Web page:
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  3. Re. the production of algal fuel and poverty relieving:

    Can one remain as ignorant!

    Africa is classed as 3rd world. This goes for South Africa as well……….. it’s your choice but I live here for 59 years.

    I have seen good and ugly. I Drive 600 km through Zimbabwe from the SA border to Mozambique, 150km into Mozambique and back every month.

    So concerning the witnessing of poverty, especially in Zimbabwe I reckon I have a good idea what is up and except for Botswana and in SA, the whole Southern African region’s poverty level is not good. Actually appalling!

    Increasing basic food prices is not beneficial to the situation as well.

    There are very little dwellings in sub Saharan Africa without chickens; this is a basic protein source. Also goats are inexpensive and very popular. Then hogs and cattle to a lesser degree. All produce manure. African peasant farmers do not apply this to any crop fields ……….. It can be used as organic fertilizer for algal fuel. Water for this is not in short supply it’s that the water is far off from some but those close to water, and that is hundreds of thousands of households can do algae cultivation on small scale and substitute incomes. These people mostly double crop, maize/corn and sorghum and as far as incomes are concerned run on dry for the next six months if they can not gather some wild fruits during the rainy months and this does not occur everywhere or cultivate greens next to rivers. Again if they do not retain enough corn for the harder months staple food has to be bought.

    Malawi has recently subsidized fertilizer for peasant farmers to the amount of 50% of what staple food imports amounted to and is just about independent from maize imports. This principle can apply for algae as well.

    The fuel bills of countries in this region are just about insurmountable. Should every feasible household culture a targetable amount of dry algae per annum it is going to have a massive impact on national fuel bills, provide additional income and much animal feed.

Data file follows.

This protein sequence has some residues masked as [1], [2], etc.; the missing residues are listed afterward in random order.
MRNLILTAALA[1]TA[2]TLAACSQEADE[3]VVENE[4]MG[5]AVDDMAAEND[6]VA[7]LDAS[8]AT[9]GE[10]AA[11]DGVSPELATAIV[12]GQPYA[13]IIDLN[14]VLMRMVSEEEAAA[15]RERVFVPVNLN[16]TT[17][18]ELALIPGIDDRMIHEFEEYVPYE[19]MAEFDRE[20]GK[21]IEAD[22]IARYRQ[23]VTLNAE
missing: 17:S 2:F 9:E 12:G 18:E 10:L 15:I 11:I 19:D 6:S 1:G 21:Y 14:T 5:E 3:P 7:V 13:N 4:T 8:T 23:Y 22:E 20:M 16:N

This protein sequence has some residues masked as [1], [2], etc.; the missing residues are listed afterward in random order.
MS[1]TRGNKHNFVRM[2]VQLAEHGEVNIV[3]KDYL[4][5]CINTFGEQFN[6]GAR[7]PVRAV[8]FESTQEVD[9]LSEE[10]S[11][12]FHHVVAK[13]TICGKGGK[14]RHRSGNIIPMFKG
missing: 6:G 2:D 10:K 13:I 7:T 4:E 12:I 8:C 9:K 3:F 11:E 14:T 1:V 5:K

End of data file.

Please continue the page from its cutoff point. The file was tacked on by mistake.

In Mozambique 93 unleaded gasoline is US$ 6,30 and transportation diesel US$ 5,98 per US gallon and rising. In South Africa it is not much different.

    Communal open pond systems could be implemented and run by a number of households and under the supervision of the local area/tribal chiefs and deputy chiefs which would increase the production 10 or 20 fold compared to individual attempts.

    The temperatures in many of these regions are perfect for such like operations and large scale operations will profit satisfactorily. The temperatures must be good if locals can produce winter vegetables!

    This region can supply themselves to abundance with fuel.

    For export purposes, there are good deep water ports with adjacent land that abounds for algae farms. Here very large commercial refineries can be operated with abounding success.

    If the USA with it’s totally unforgiving winter climate can be self sufficient on 39 000 square km of production land, it is unthinkable that there must still be a dependency on fossil fuels in any case, moreover, forcefully being compelled to support communist regimes that coin it from the coffers of peace makers and -keepers.